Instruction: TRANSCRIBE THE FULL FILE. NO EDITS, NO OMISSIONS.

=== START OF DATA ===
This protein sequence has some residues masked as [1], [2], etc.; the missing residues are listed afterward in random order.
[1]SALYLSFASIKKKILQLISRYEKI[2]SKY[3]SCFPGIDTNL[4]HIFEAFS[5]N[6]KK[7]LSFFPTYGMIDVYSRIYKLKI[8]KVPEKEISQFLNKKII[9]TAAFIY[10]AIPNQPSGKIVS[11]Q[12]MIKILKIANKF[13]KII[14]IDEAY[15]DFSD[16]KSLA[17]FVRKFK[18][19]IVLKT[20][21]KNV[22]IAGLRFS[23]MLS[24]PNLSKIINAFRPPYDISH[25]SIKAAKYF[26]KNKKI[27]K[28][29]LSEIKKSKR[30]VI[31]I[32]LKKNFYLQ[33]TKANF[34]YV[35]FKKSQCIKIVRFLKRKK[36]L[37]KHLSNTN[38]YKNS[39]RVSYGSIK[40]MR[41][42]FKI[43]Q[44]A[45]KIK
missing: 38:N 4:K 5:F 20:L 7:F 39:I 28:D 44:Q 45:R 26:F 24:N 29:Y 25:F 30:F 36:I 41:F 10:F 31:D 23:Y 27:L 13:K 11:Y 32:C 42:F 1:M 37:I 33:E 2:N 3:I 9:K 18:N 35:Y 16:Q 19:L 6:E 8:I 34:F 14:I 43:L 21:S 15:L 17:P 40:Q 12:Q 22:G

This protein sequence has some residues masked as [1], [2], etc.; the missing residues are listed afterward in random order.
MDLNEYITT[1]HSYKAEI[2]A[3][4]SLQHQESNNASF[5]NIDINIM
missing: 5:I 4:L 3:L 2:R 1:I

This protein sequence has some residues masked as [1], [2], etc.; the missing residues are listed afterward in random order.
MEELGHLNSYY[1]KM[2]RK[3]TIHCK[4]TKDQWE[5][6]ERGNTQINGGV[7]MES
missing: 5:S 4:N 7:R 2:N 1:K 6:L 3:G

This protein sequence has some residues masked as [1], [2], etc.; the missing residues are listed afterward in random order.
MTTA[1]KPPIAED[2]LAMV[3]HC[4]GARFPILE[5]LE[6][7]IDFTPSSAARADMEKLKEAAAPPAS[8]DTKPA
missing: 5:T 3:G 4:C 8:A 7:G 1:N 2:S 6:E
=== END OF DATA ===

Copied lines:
This protein sequence has some residues masked as [1], [2], etc.; the missing residues are listed afterward in random order.
[1]SALYLSFASIKKKILQLISRYEKI[2]SKY[3]SCFPGIDTNL[4]HIFEAFS[5]N[6]KK[7]LSFFPTYGMIDVYSRIYKLKI[8]KVPEKEISQFLNKKII[9]TAAFIY[10]AIPNQPSGKIVS[11]Q[12]MIKILKIANKF[13]KII[14]IDEAY[15]DFSD[16]KSLA[17]FVRKFK[18][19]IVLKT[20][21]KNV[22]IAGLRFS[23]MLS[24]PNLSKIINAFRPPYDISH[25]SIKAAKYF[26]KNKKI[27]K[28][29]LSEIKKSKR[30]VI[31]I[32]LKKNFYLQ[33]TKANF[34]YV[35]FKKSQCIKIVRFLKRKK[36]L[37]KHLSNTN[38]YKNS[39]RVSYGSIK[40]MR[41][42]FKI[43]Q[44]A[45]KIK
missing: 38:N 4:K 5:F 20:L 7:F 39:I 28:D 44:Q 45:R 26:F 24:N 29:Y 25:F 30:F 36:I 41:F 10:F 31:D 23:Y 27:L 13:K 11:Y 32:C 42:F 1:M 37:I 33:E 2:N 3:I 9:K 18:N 35:Y 16:Q 19:L 6:E 8:I 34:F 14:I 43:L 21:S 15:L 17:P 40:Q 12:Q 22:G

This protein sequence has some residues masked as [1], [2], etc.; the missing residues are listed afterward in random order.
MDLNEYITT[1]HSYKAEI[2]A[3][4]SLQHQESNNASF[5]NIDINIM
missing: 5:I 4:L 3:L 2:R 1:I

This protein sequence has some residues masked as [1], [2], etc.; the missing residues are listed afterward in random order.
MEELGHLNSYY[1]KM[2]RK[3]TIHCK[4]TKDQWE[5][6]ERGNTQINGGV[7]MES
missing: 5:S 4:N 7:R 2:N 1:K 6:L 3:G

This protein sequence has some residues masked as [1], [2], etc.; the missing residues are listed afterward in random order.
MTTA[1]KPPIAED[2]LAMV[3]HC[4]GARFPILE[5]LE[6][7]IDFTPSSAARADMEKLKEAAAPPAS[8]DTKPA
missing: 5:T 3:G 4:C 8:A 7:G 1:N 2:S 6:E